Leads 82 typically carry a relatively high voltage signal that must be reduced before being directed to monitoring tool 84. Accordingly, in a typical submersible system utilizing three phase power, the three leads 82 are coupled to a choke assembly 90. One exemplary choke assembly 90 reduces the voltage to a five-ten volt signal for operation of monitoring tool 84. Additionally, the three leads 82 are tied together at an artificial WYE point 92 beneath choke assembly 90. A single electrical lead 94 extends from the artificial WYE point 92 to monitoring tool 84, as illustrated in FIG. 4.

In this embodiment, choke assembly 90 is held within outer housing 80 by a snap ring 96 and a spring biased plate 98. The snap ring 96, for example, may be disposed above choke assembly 90, while plate 98 is disposed below. Plate 98 is biased upwardly by a spring 100, such as a coil spring. Spring 100 is trapped between plate 98 and a bulkhead 102 to provide an upward bias against choke assembly 90. Additionally, a stabilizing shaft 104 is attached to plate 98 and extends downwardly through spring 100 for slidable engagement through bulkhead 102.

A mounting structure 106 may be connected within outer housing 80 to provide structural support for monitoring tool 84. An exemplary mounting structure comprises a standoff having an upwardly extending portion 108 sized for receipt in a corresponding recess 110 formed within a lower portion of mounting tool 84.

It should be understood that the foregoing description is of exemplary embodiments of this invention, and that the invention is not limited to the specific forms shown. For example, a variety of sensors may be incorporated into the monitoring tool; the arrangement of components within the gauge section may be adjusted; the choke assembly may use a variety of windings or other features able to reduce voltage to a level acceptable for the monitoring tool; and the power conductors can be routed axially through each end of the gauge section or they can enter or exit laterally through an appropriate connector. These and other modifications may be made in the design and arrangement of the elements without departing from the scope of the invention as expressed in the appended claims.

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Reference
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Referenced by
Citing PatentFiling datePublication dateApplicantTitle
US70326584 Dec 200325 Apr 2006Smart Drilling And Completion, Inc.High power umbilicals for electric flowline immersion heating of produced hydrocarbons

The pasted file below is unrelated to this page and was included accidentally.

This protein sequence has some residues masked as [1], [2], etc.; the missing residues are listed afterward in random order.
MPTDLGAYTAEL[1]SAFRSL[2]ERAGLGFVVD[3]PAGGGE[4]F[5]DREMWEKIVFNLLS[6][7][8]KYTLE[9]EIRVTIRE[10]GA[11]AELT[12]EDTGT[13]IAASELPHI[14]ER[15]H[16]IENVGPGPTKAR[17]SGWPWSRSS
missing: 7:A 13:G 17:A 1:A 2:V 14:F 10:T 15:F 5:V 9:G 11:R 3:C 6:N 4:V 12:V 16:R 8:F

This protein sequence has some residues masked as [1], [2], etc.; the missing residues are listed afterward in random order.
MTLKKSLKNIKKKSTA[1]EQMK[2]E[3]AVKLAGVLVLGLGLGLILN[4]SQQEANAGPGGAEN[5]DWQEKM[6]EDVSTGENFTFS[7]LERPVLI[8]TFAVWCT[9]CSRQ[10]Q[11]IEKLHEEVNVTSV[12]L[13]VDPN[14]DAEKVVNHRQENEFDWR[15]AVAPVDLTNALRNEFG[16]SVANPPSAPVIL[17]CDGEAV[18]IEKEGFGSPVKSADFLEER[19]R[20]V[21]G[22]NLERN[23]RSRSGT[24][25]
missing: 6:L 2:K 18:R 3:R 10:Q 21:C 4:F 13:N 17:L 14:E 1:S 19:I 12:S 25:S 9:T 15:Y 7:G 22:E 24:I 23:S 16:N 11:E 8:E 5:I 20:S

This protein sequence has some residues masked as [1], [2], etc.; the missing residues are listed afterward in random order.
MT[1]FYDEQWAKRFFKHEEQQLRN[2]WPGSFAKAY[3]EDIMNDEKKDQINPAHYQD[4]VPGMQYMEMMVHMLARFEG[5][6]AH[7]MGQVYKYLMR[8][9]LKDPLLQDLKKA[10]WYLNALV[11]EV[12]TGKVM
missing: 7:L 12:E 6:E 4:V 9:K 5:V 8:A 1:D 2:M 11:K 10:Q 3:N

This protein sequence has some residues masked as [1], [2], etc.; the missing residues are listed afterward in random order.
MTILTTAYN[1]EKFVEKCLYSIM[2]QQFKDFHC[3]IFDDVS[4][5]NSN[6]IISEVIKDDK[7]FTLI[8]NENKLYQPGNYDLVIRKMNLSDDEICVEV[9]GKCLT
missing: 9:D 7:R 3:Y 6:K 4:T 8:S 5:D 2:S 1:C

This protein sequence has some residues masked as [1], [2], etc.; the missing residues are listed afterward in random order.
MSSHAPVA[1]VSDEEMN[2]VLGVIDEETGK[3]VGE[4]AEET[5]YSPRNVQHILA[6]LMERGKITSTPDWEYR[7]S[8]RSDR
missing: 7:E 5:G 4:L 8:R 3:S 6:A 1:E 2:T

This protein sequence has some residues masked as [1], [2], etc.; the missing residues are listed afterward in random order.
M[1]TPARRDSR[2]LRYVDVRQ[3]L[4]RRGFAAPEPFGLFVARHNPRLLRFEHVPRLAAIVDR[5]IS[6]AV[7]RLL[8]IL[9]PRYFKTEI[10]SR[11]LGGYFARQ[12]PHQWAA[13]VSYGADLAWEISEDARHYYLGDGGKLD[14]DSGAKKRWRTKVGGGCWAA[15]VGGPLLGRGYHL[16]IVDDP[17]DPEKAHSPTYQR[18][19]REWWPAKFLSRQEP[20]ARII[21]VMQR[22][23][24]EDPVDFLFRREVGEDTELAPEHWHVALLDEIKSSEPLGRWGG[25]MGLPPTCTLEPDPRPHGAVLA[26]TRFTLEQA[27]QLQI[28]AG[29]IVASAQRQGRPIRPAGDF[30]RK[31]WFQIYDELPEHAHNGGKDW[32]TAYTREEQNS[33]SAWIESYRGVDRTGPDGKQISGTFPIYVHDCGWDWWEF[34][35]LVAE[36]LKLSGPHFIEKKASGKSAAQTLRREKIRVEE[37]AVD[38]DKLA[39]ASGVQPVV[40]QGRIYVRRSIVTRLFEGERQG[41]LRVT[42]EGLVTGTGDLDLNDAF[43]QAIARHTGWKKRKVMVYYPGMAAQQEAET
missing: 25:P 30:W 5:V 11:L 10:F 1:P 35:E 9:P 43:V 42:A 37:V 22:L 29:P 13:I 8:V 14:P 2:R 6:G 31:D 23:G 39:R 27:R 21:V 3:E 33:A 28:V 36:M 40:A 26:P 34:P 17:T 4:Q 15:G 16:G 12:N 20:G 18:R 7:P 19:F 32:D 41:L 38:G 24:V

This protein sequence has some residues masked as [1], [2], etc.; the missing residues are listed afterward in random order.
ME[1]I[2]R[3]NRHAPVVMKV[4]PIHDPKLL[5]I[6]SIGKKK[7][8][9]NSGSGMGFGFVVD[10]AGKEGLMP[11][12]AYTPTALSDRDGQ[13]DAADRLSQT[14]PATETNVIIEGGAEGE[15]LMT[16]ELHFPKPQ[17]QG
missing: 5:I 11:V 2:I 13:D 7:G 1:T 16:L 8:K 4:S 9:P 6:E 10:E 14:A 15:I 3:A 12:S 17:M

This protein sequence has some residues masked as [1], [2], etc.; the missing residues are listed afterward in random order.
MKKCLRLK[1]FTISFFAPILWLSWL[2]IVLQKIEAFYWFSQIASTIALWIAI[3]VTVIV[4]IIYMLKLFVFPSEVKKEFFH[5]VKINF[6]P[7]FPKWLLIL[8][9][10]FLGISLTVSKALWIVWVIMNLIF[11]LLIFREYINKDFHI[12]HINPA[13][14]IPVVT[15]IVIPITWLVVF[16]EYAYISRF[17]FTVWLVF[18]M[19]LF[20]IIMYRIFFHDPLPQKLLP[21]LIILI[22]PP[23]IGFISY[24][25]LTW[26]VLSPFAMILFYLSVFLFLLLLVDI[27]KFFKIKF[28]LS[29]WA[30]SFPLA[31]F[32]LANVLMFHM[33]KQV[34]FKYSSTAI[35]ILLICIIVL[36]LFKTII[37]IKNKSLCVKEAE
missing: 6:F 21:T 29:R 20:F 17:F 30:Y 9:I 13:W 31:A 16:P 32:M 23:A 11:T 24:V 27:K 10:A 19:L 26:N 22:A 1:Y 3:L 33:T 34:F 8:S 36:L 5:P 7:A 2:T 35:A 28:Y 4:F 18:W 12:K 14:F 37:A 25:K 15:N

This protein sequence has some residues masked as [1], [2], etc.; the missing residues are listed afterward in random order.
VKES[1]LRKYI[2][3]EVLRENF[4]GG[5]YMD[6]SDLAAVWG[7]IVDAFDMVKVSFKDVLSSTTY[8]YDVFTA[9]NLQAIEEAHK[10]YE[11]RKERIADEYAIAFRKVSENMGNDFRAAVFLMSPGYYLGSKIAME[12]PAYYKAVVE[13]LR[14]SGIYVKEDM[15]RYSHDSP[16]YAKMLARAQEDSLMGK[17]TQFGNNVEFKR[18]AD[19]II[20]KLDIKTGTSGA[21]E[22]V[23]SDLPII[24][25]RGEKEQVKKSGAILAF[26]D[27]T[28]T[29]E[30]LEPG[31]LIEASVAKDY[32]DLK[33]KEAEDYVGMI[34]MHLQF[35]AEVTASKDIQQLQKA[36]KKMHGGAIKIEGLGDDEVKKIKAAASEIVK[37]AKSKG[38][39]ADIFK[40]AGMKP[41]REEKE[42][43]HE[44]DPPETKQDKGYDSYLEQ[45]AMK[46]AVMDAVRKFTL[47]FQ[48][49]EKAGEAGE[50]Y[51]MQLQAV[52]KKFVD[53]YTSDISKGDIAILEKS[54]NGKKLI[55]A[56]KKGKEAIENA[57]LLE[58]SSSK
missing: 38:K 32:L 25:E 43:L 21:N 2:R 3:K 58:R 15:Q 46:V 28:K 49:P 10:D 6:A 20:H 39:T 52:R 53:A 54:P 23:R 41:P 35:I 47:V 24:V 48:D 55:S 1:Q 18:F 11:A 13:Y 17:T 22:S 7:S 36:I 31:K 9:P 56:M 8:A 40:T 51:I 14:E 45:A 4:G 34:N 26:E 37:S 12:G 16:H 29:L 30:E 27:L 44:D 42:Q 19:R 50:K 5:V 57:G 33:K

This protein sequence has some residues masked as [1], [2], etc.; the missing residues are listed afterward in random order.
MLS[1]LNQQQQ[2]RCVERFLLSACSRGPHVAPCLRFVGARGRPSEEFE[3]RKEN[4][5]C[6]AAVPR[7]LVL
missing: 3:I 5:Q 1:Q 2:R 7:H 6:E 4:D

US732603414 Sep 20055 Feb 2008Schlumberger Technology CorporationPump apparatus and methods of making and using same
US762480022 Nov 20051 Dec 2009Schlumberger Technology CorporationSystem and method for sensing parameters in a wellbore
US764097923 Jun 20065 Jan 2010Schlumberger Technology CorporationSystem for well logging
US773555519 Mar 200715 Jun 2010Schlumberger Technology CorporationCompletion system having a sand control assembly, an inductive coupler, and a sensor proximate to the sand control assembly
US78149691 Apr 200819 Oct 2010Baker Hughes IncorporatedWet mate connection for ESP pumping system
US7913498 *18 Jul 200629 Mar 2011Schlumberger Technology CorporationElectrical submersible pumping systems having stirling coolers
US805661927 Aug 200815 Nov 2011Schlumberger Technology CorporationAligning inductive couplers in a well
US839782222 Jan 201019 Mar 2013Baker Hughes IncorporatedMultiphase conductor shoe for use with electrical submersible pump
US872773722 Oct 201020 May 2014Grundfos Pumps CorporationSubmersible pump system
CN101576070B7 May 20099 Jul 2014普拉德研究及开发有限公司电动水下泵送传感器装置和方法
WO2010147919A2 *15 Jun 201023 Dec 2010Baker Hughes IncorporatedMethod and device for maintaining sub-cooled fluid to esp system
Classifications
U.S. Classification166/250.15, 166/250.07, 166/66.4, 166/105
International ClassificationE21B47/10, E21B43/12
Cooperative ClassificationE21B43/128, E21B47/10
European ClassificationE21B43/12B10, E21B47/10
Legal Events
DateCodeEventDescription
27 Jul 2011FPAYFee payment
Year of fee payment: 8
27 Jul 2007FPAYFee payment
Year of fee payment: 4
8 Jan 2002ASAssignment
Owner name: SCHLUMBERGER TECHNOLOGY CORPORATION, TEXAS
Free format text: ASSIGNMENT OF ASSIGNORS INTEREST;ASSIGNORS:BRANSTETTER. TODD M.;SCARSDALE, KEVIN T.;KOBYLINSKI, LEES.;AND OTHERS;REEL/FRAME:012485/0185;SIGNING DATES FROM 20011219 TO 20020103
Owner name: SCHLUMBERGER TECHNOLOGY CORPORATION 300 SCHLUMBERG
Free format text: ASSIGNMENT OF ASSIGNORS INTEREST;ASSIGNORS:BRANSTETTER. TODD M. /AR;REEL/FRAME:012485/0185;SIGNING DATES FROM 20011219 TO 20020103